Degree Name

Master of Science (MS)

Semester of Degree Completion


Thesis Director

Britto P. Nathan

Thesis Committee Member

Michael A. Menze


Mitochondrial dysfunction, such as reductions in ATP production via oxidative phosphorylation, is a recognized pathological symptom of neurodegenerative diseases including Alzheimer's disease (AD). One of the known risk factors for the development of AD is the inheritance of a specific genotype of a lipid transporting protein known as apolipoprotein E (apoE). How apoE contributes to the development and progression of AD is poorly understood. The purpose of this study was to determine if a relationship exists between mitochondrial dysfunction and genetic predisposition to AD via apoE. Mitochondrial bioenergetics and enzymatic activity were investigated in an AD mouse model (apoE KO) and in wild-type (WT) mice. Since AD develops with age, mitochondrial function was studied in both young (4-6 months old) and old (12-22 months old) mice. Additionally, estrogen therapy was utilized as a possible therapeutic to prevent mitochondrial dysfunction.

We isolated mitochondria located in nerve cell terminals (synaptosomes) using Percoll gradient centrifugation from WT (C57BL/6J) and apoE KO (Apoetn1Unc) mice. Mitochondria were isolated from the following three treatment groups: mice possessing ovaries injected with vehicle control solution (Sham), ovariectomized mice with vehicle control injection (OVX), and ovariectomized mice with 50 ng/g injection of 17β-estradiol (OVX + E2). Mitochondrial function was evaluated based on oxygen consumption of permeabilized and non-permeabilized synaptosomes and was measured using the OROBOROS Oxygraph-2k at 37°C. Succinate dehydrogenase (SDH) and citrate synthase (CS) activity was also assayed to help elucidate the bioenergetic profile of the isolated synaptosomes.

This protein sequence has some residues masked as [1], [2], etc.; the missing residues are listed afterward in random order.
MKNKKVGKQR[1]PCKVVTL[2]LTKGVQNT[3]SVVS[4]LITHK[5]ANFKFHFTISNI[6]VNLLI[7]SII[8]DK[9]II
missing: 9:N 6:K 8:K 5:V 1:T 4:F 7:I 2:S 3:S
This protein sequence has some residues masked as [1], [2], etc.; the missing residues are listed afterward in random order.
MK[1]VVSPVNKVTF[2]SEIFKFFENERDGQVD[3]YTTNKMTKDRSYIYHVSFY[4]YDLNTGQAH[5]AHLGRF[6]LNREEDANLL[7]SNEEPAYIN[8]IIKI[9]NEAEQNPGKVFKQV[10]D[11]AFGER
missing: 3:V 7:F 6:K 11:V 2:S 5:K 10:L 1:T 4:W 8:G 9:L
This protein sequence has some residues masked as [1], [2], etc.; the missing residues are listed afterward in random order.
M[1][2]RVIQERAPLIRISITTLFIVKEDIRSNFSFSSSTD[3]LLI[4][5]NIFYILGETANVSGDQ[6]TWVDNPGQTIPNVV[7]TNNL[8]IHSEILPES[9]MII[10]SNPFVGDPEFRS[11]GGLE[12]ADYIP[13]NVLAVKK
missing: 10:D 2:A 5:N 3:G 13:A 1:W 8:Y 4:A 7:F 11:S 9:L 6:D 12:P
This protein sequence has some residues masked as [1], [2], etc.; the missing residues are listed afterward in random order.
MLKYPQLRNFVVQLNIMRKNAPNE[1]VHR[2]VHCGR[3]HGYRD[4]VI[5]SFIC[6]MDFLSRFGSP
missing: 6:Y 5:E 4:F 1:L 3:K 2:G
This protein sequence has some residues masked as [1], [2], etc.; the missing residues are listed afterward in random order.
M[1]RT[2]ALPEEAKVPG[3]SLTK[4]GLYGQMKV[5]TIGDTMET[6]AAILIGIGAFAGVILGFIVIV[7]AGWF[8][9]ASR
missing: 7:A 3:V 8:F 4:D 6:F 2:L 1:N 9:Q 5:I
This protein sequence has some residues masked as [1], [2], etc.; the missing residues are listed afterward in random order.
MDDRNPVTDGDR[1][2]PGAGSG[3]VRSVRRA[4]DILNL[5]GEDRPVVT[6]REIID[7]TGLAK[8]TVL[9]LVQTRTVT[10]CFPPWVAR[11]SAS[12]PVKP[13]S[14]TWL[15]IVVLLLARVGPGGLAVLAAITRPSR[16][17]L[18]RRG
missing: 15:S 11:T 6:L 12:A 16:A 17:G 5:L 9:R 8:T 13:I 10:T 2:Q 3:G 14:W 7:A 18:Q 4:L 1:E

Our results revealed no significant differences in oxygen consumption from intact and permeabilized synaptosomes between Sham and OVX young WT and apoE KO mice. Additionally, no significant differences were detected in SDH and CS activity between young WT and apoE KO mice. However, estrogen treatment dramatically increased oxygen consumption and enzymatic activity in apoE KO for all respiration parameters, whereas, a minimal effect was observed in WT mice. No significant differences in oxygen consumption from permeabilized and intact synaptosomes were detected between young and old OVX and OVX + E2 treated mice, but old Sham mice had significantly higher oxygen consumption rates compared to young Sham mice for most all permeabilized parameters in both WT and apoE KO mice. Estrogen treatment had no effect on mitochondrial respiration in old mice, but estrogen treated old apoE KO mice had significantly higher SDH activity compared to its Sham.

Increases in respiration and enzymatic activity prompted investigation of mitochondrial quantity via Western blot. We used the voltage dependent-anion-channel (VDAC) as a mitochondrial quantity marker. The results revealed that estrogen treatment increased mitochondrial quantity in estrogen treated young apoE KO and old Sham mice. We speculate that increases in mitochondrial quantity in young apoE KO mice and old Sham mice were due to estrogen and reactive oxygen species (ROS) induced mitochondrial biogenesis, respectively. Our data suggests that predisposition of AD via apoE inheritance is not an underlying source of mitochondrial abnormalities; however, the effectiveness of estrogen as a neuro-therapeutic may be dependent upon an individual's apoE genotype, as well as, their age.

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